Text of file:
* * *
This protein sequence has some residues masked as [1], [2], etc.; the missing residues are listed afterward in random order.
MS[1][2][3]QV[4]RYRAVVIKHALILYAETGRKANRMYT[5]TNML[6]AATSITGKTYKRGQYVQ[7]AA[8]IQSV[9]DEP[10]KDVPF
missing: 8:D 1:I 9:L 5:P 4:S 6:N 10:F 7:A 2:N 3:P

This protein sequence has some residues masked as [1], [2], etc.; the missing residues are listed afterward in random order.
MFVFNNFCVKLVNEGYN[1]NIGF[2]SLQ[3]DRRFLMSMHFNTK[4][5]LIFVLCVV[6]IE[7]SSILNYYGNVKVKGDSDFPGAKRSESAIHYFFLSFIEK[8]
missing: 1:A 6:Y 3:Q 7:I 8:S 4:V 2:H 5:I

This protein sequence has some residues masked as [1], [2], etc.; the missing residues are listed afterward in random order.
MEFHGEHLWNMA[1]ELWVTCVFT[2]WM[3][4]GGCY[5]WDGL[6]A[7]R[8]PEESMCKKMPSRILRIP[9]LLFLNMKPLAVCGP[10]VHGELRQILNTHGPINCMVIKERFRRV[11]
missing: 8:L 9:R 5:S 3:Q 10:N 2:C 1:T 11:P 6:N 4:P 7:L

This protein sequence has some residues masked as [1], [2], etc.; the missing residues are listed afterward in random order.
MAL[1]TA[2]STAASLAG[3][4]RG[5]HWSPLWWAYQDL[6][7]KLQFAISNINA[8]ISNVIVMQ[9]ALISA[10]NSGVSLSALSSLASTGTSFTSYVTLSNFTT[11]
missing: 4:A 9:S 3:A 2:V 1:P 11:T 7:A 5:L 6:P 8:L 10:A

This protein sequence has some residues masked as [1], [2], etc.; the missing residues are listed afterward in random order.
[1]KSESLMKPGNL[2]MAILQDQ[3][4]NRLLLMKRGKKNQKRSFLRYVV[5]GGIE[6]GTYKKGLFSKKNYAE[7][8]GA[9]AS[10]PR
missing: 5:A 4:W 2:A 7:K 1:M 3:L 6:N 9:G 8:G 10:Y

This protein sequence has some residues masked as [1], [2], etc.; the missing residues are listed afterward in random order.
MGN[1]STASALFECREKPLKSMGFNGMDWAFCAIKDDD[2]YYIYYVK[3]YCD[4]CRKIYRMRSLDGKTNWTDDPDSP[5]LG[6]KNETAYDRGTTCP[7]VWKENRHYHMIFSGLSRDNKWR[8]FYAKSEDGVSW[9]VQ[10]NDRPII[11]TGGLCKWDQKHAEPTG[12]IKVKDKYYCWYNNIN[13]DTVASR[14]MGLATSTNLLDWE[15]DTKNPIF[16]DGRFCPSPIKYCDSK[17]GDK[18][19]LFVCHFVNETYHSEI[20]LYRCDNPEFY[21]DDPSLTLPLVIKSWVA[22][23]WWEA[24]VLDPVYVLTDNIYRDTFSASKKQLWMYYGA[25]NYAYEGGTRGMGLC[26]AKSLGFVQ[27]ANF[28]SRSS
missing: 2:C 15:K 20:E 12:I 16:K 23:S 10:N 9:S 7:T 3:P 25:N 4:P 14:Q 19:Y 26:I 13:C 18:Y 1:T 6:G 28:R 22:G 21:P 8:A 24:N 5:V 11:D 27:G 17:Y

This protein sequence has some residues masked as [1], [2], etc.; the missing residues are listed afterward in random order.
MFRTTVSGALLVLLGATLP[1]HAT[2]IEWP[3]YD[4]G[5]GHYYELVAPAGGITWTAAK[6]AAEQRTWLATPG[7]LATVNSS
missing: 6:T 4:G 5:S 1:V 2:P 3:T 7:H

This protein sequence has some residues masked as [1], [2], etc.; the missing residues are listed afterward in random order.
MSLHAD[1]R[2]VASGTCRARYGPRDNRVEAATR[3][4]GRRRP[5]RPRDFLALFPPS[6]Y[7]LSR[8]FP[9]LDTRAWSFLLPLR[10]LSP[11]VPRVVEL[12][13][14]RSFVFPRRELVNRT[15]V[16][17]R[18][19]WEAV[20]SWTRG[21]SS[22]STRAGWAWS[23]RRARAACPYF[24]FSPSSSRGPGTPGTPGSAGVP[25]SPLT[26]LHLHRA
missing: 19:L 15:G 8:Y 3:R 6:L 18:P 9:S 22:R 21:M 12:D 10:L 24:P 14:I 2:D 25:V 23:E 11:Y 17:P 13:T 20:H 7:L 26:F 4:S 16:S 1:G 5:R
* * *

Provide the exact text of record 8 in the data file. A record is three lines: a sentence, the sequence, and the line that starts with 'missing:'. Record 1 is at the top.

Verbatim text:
This protein sequence has some residues masked as [1], [2], etc.; the missing residues are listed afterward in random order.
MSLHAD[1]R[2]VASGTCRARYGPRDNRVEAATR[3][4]GRRRP[5]RPRDFLALFPPS[6]Y[7]LSR[8]FP[9]LDTRAWSFLLPLR[10]LSP[11]VPRVVEL[12][13][14]RSFVFPRRELVNRT[15]V[16][17]R[18][19]WEAV[20]SWTRG[21]SS[22]STRAGWAWS[23]RRARAACPYF[24]FSPSSSRGPGTPGTPGSAGVP[25]SPLT[26]LHLHRA
missing: 19:L 15:G 8:Y 3:R 6:L 18:P 9:S 22:R 21:M 12:D 10:L 24:P 14:I 2:D 25:V 23:E 11:Y 17:P 13:T 20:H 7:L 26:F 4:S 16:S 1:G 5:R